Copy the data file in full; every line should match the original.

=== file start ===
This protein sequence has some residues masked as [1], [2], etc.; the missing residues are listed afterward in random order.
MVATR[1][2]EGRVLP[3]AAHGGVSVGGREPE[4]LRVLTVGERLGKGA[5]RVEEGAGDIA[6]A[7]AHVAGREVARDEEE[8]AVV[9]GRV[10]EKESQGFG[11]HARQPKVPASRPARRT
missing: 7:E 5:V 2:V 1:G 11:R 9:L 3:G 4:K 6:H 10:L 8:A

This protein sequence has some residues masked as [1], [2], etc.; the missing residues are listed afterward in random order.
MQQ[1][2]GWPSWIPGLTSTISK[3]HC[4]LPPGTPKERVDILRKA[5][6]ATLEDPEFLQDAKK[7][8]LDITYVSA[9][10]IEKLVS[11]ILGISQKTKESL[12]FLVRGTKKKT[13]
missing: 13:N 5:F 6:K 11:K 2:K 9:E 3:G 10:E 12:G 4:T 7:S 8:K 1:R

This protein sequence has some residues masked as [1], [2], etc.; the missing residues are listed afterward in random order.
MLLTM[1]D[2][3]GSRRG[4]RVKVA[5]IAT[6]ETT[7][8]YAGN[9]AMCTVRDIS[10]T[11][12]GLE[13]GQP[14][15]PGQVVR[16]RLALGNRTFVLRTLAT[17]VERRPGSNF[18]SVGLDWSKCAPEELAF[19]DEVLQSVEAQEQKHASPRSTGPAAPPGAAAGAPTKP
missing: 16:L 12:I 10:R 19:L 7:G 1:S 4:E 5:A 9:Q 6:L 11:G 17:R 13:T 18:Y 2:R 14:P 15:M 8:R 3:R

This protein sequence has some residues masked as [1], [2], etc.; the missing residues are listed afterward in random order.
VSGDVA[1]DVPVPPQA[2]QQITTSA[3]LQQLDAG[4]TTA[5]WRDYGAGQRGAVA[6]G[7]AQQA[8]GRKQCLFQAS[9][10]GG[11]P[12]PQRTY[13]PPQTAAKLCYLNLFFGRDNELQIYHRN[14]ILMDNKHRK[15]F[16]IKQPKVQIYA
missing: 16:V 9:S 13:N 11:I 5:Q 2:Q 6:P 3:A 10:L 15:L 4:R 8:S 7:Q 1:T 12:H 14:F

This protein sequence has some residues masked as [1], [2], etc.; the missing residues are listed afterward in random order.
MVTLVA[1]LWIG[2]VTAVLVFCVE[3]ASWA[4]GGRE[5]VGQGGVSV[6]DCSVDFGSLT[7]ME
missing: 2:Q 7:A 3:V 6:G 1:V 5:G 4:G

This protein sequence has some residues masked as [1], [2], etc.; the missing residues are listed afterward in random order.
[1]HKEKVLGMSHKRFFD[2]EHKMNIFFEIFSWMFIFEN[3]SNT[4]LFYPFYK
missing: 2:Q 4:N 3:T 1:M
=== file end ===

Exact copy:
This protein sequence has some residues masked as [1], [2], etc.; the missing residues are listed afterward in random order.
MVATR[1][2]EGRVLP[3]AAHGGVSVGGREPE[4]LRVLTVGERLGKGA[5]RVEEGAGDIA[6]A[7]AHVAGREVARDEEE[8]AVV[9]GRV[10]EKESQGFG[11]HARQPKVPASRPARRT
missing: 7:E 5:V 2:V 1:G 11:R 9:L 3:G 4:K 6:H 10:L 8:A

This protein sequence has some residues masked as [1], [2], etc.; the missing residues are listed afterward in random order.
MQQ[1][2]GWPSWIPGLTSTISK[3]HC[4]LPPGTPKERVDILRKA[5][6]ATLEDPEFLQDAKK[7][8]LDITYVSA[9][10]IEKLVS[11]ILGISQKTKESL[12]FLVRGTKKKT[13]
missing: 13:N 5:F 6:K 11:K 2:K 9:E 3:G 10:E 12:G 4:T 7:S 8:K 1:R

This protein sequence has some residues masked as [1], [2], etc.; the missing residues are listed afterward in random order.
MLLTM[1]D[2][3]GSRRG[4]RVKVA[5]IAT[6]ETT[7][8]YAGN[9]AMCTVRDIS[10]T[11][12]GLE[13]GQP[14][15]PGQVVR[16]RLALGNRTFVLRTLAT[17]VERRPGSNF[18]SVGLDWSKCAPEELAF[19]DEVLQSVEAQEQKHASPRSTGPAAPPGAAAGAPTKP
missing: 16:L 12:I 10:R 19:L 7:G 1:S 4:E 5:A 9:Q 6:L 11:G 17:R 13:T 18:Y 2:R 14:P 15:M 8:R 3:R

This protein sequence has some residues masked as [1], [2], etc.; the missing residues are listed afterward in random order.
VSGDVA[1]DVPVPPQA[2]QQITTSA[3]LQQLDAG[4]TTA[5]WRDYGAGQRGAVA[6]G[7]AQQA[8]GRKQCLFQAS[9][10]GG[11]P[12]PQRTY[13]PPQTAAKLCYLNLFFGRDNELQIYHRN[14]ILMDNKHRK[15]F[16]IKQPKVQIYA
missing: 16:V 9:S 13:N 11:I 5:Q 2:Q 6:P 3:A 10:L 15:L 4:R 8:S 7:Q 1:T 12:H 14:F

This protein sequence has some residues masked as [1], [2], etc.; the missing residues are listed afterward in random order.
MVTLVA[1]LWIG[2]VTAVLVFCVE[3]ASWA[4]GGRE[5]VGQGGVSV[6]DCSVDFGSLT[7]ME
missing: 2:Q 7:A 3:V 6:G 1:V 5:G 4:G

This protein sequence has some residues masked as [1], [2], etc.; the missing residues are listed afterward in random order.
[1]HKEKVLGMSHKRFFD[2]EHKMNIFFEIFSWMFIFEN[3]SNT[4]LFYPFYK
missing: 2:Q 4:N 3:T 1:M